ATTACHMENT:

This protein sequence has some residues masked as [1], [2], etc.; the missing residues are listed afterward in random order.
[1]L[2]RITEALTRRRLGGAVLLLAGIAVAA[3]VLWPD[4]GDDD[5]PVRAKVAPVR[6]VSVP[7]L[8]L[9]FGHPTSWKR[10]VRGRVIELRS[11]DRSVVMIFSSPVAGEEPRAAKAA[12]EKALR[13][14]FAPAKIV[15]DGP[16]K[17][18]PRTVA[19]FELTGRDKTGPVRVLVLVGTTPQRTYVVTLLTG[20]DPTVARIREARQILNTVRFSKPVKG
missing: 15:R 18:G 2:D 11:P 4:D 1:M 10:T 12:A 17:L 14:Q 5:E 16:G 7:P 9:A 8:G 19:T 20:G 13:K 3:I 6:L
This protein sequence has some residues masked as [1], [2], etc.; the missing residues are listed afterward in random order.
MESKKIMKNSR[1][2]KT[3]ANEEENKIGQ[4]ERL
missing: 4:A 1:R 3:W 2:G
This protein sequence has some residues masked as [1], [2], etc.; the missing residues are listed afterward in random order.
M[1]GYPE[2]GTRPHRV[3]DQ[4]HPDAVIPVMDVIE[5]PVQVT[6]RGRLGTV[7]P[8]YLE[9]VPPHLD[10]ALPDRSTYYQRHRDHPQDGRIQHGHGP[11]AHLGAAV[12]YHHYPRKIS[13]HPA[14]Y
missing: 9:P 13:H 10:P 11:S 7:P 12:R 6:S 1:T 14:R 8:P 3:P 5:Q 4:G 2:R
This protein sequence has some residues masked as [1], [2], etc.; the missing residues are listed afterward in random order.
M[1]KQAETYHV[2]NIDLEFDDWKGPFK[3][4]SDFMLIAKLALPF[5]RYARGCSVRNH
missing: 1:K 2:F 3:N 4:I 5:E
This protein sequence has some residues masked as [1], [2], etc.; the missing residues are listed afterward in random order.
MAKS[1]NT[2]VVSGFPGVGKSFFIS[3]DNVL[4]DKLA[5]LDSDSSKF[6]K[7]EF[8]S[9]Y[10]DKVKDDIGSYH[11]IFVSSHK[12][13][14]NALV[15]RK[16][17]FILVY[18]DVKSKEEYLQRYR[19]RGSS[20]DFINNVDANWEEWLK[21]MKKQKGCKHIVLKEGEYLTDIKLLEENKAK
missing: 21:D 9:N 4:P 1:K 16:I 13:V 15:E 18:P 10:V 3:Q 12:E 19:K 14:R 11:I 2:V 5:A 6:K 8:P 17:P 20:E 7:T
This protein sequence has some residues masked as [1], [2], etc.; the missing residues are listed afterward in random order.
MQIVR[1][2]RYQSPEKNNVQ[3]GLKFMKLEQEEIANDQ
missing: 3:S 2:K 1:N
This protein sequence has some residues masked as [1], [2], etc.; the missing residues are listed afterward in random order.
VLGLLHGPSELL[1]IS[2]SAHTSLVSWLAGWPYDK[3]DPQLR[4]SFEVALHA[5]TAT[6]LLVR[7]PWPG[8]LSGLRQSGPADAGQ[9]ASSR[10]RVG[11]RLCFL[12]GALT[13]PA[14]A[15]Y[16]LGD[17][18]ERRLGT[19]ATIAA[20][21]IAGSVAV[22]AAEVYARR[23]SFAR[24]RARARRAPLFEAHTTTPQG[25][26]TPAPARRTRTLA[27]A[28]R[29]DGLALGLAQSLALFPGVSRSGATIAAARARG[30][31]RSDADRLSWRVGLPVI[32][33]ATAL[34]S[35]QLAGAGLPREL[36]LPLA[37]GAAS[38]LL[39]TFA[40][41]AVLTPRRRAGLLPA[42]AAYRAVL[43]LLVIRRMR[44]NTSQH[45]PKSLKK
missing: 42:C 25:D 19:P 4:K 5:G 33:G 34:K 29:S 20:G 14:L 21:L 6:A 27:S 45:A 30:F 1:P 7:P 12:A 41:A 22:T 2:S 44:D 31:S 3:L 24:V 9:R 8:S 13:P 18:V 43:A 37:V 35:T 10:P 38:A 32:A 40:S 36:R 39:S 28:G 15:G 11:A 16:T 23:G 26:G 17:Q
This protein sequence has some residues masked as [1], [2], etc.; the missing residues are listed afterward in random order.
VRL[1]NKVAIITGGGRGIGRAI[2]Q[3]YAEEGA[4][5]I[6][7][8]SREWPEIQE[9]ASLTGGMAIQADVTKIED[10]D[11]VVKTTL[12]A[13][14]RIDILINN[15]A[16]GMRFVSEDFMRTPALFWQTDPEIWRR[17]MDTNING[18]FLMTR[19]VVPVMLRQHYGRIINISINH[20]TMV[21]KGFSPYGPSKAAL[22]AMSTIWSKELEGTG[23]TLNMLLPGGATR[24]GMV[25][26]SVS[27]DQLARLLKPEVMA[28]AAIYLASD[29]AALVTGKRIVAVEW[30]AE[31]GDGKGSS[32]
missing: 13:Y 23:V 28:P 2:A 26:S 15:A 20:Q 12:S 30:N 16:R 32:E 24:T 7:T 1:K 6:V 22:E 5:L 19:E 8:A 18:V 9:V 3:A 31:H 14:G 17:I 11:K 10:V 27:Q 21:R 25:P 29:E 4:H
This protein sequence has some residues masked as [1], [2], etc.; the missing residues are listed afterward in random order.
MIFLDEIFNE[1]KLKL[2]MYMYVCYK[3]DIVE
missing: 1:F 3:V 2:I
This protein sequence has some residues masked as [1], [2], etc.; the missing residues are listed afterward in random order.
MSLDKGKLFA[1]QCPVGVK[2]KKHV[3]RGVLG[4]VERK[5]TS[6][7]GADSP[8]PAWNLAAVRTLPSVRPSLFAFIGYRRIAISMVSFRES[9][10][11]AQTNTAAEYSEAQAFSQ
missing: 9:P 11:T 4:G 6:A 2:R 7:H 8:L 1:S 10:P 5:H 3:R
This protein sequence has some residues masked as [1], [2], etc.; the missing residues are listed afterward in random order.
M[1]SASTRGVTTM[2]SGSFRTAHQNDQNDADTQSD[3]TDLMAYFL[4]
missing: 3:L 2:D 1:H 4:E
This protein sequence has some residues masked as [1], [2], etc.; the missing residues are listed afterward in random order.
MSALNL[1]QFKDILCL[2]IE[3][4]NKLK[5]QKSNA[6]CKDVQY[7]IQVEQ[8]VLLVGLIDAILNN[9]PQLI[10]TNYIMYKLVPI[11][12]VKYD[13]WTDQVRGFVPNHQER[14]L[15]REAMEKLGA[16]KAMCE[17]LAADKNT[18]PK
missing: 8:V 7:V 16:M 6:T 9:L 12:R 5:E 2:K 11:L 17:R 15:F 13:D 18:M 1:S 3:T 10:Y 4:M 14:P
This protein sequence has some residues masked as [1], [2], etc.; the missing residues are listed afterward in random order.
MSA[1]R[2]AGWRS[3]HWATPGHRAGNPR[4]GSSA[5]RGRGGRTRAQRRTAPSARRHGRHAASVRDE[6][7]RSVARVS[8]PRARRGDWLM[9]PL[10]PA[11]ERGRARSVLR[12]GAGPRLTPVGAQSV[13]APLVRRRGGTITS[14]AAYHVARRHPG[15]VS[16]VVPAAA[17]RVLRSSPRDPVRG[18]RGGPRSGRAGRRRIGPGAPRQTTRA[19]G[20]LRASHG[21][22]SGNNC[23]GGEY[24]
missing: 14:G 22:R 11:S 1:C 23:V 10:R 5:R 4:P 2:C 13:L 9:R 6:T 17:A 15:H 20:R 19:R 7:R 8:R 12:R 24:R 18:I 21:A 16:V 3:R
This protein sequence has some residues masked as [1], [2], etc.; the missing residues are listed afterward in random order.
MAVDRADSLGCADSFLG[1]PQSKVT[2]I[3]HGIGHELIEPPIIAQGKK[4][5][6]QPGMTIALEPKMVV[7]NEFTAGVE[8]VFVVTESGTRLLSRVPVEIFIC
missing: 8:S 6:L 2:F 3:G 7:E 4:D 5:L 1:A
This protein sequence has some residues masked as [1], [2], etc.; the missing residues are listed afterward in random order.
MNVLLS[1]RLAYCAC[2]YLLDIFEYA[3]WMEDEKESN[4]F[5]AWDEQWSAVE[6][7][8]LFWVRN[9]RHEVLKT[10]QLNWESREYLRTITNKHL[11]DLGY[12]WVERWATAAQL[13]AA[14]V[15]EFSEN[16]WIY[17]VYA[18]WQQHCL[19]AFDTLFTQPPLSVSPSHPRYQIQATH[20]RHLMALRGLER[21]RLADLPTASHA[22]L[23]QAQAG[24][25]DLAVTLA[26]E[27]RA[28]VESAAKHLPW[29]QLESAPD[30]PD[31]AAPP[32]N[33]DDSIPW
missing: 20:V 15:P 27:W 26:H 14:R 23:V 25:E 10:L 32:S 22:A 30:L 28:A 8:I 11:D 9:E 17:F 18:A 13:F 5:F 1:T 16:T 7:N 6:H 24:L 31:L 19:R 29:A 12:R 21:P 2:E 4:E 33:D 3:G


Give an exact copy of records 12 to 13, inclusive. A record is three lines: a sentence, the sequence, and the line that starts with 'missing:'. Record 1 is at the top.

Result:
This protein sequence has some residues masked as [1], [2], etc.; the missing residues are listed afterward in random order.
MSALNL[1]QFKDILCL[2]IE[3][4]NKLK[5]QKSNA[6]CKDVQY[7]IQVEQ[8]VLLVGLIDAILNN[9]PQLI[10]TNYIMYKLVPI[11][12]VKYD[13]WTDQVRGFVPNHQER[14]L[15]REAMEKLGA[16]KAMCE[17]LAADKNT[18]PK
missing: 8:V 7:V 16:M 6:T 9:L 12:R 5:E 2:K 11:L 17:R 15:F 13:D 18:M 1:S 3:T 10:Y 4:M 14:P
This protein sequence has some residues masked as [1], [2], etc.; the missing residues are listed afterward in random order.
MSA[1]R[2]AGWRS[3]HWATPGHRAGNPR[4]GSSA[5]RGRGGRTRAQRRTAPSARRHGRHAASVRDE[6][7]RSVARVS[8]PRARRGDWLM[9]PL[10]PA[11]ERGRARSVLR[12]GAGPRLTPVGAQSV[13]APLVRRRGGTITS[14]AAYHVARRHPG[15]VS[16]VVPAAA[17]RVLRSSPRDPVRG[18]RGGPRSGRAGRRRIGPGAPRQTTRA[19]G[20]LRASHG[21][22]SGNNC[23]GGEY[24]
missing: 14:G 22:R 11:S 1:C 23:V 10:R 5:R 4:P 2:C 13:L 9:R 6:T 17:A 15:H 20:R 19:R 7:R 8:R 12:R 24:R 18:I 21:A 16:V 3:R